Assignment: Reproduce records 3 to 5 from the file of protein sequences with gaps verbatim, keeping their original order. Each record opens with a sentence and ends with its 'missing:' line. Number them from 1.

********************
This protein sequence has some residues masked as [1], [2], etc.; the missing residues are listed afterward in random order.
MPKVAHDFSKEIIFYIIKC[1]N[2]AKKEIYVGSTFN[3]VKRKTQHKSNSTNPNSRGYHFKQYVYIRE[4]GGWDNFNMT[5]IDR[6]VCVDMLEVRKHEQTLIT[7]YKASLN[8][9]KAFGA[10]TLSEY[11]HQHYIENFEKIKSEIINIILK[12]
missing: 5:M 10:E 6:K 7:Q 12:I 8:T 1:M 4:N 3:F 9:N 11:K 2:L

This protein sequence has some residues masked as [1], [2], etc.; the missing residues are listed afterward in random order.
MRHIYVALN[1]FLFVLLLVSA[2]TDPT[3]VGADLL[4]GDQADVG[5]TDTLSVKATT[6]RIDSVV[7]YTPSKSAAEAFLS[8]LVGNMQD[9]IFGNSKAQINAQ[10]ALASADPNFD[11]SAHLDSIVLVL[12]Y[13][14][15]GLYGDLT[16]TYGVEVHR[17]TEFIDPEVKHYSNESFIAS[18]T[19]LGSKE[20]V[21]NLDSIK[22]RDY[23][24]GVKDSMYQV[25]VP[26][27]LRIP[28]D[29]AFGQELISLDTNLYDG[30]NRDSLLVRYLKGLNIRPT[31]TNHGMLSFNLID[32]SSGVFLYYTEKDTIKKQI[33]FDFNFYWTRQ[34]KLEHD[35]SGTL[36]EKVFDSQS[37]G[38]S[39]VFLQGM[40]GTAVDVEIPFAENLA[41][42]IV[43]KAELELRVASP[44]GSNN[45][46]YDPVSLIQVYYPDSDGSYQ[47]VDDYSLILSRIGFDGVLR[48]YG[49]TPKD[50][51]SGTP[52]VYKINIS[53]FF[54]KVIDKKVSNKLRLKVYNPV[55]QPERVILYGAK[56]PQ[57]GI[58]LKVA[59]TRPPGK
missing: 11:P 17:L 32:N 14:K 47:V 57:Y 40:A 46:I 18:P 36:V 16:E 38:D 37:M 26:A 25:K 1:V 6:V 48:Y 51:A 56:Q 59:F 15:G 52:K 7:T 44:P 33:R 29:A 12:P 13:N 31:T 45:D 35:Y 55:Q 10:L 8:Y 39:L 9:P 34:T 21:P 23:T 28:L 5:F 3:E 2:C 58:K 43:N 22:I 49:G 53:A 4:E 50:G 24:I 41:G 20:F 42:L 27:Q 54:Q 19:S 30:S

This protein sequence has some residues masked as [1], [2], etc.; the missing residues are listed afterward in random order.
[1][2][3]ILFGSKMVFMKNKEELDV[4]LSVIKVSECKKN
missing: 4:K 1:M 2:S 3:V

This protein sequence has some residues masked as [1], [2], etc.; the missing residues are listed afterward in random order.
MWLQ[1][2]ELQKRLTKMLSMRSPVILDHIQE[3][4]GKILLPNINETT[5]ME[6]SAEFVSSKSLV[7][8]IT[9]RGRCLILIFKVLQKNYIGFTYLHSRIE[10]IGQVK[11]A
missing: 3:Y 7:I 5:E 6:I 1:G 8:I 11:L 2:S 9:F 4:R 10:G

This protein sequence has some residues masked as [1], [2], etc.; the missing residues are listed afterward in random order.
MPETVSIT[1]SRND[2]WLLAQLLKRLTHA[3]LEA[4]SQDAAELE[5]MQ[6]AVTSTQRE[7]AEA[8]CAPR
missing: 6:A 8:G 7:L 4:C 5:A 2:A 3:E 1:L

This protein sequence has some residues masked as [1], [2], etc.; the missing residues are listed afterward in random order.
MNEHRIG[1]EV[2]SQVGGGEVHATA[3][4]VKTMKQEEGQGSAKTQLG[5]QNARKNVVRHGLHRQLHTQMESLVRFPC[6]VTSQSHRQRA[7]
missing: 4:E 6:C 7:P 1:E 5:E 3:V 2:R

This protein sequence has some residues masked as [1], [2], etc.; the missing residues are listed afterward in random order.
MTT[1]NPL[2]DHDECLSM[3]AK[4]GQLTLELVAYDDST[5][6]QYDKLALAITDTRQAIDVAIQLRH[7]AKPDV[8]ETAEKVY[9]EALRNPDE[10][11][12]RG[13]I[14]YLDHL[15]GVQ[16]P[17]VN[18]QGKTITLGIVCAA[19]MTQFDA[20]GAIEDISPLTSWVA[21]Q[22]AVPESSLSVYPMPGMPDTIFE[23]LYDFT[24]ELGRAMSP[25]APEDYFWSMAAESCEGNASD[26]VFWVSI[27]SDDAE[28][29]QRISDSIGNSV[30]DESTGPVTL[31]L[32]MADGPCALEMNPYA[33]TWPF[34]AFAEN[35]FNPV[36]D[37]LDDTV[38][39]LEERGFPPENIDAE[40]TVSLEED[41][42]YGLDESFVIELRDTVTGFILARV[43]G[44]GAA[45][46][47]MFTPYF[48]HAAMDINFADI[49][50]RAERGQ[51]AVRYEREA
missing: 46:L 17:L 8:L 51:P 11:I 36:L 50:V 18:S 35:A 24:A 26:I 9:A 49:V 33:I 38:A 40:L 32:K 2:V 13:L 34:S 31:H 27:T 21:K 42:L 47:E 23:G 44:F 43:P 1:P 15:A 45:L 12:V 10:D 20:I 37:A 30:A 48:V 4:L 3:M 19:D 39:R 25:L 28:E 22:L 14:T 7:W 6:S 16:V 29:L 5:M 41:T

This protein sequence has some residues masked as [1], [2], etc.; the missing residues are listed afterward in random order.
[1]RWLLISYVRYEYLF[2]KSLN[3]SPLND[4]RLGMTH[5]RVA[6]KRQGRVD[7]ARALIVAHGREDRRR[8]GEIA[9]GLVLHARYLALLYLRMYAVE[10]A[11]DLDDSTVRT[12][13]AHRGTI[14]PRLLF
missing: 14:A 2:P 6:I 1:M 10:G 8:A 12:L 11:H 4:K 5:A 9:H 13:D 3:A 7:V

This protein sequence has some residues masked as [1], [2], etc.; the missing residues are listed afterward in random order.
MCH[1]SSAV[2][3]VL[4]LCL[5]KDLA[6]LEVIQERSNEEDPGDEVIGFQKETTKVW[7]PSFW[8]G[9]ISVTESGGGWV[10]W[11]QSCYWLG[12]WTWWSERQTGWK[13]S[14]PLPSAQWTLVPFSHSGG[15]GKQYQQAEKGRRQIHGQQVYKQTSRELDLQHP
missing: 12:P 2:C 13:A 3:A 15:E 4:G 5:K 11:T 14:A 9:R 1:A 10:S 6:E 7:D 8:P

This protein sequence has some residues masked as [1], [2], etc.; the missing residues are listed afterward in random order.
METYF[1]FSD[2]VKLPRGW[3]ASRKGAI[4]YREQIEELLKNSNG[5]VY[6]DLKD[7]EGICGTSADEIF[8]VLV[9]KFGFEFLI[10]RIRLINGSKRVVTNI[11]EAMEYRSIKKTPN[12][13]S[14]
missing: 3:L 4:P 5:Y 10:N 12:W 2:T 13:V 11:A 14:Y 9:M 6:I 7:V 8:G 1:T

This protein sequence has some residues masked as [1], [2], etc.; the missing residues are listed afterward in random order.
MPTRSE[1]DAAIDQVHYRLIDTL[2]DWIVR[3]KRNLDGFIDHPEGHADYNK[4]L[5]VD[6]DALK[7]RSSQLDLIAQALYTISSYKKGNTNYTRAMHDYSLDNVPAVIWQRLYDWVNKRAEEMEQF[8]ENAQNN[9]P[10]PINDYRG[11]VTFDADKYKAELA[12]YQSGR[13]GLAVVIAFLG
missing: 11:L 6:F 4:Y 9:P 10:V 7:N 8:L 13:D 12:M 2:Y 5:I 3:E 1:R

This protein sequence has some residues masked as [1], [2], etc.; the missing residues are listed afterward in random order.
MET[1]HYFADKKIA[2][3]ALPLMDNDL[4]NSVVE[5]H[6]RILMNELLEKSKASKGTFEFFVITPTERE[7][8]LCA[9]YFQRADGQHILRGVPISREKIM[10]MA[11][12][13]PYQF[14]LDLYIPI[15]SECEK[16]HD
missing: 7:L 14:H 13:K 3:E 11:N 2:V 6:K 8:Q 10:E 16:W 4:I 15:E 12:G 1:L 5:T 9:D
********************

This protein sequence has some residues masked as [1], [2], etc.; the missing residues are listed afterward in random order.
[1][2][3]ILFGSKMVFMKNKEELDV[4]LSVIKVSECKKN
missing: 4:K 1:M 2:S 3:V

This protein sequence has some residues masked as [1], [2], etc.; the missing residues are listed afterward in random order.
MWLQ[1][2]ELQKRLTKMLSMRSPVILDHIQE[3][4]GKILLPNINETT[5]ME[6]SAEFVSSKSLV[7][8]IT[9]RGRCLILIFKVLQKNYIGFTYLHSRIE[10]IGQVK[11]A
missing: 3:Y 7:I 5:E 6:I 1:G 8:I 11:L 2:S 9:F 4:R 10:G

This protein sequence has some residues masked as [1], [2], etc.; the missing residues are listed afterward in random order.
MPETVSIT[1]SRND[2]WLLAQLLKRLTHA[3]LEA[4]SQDAAELE[5]MQ[6]AVTSTQRE[7]AEA[8]CAPR
missing: 6:A 8:G 7:L 4:C 5:A 2:A 3:E 1:L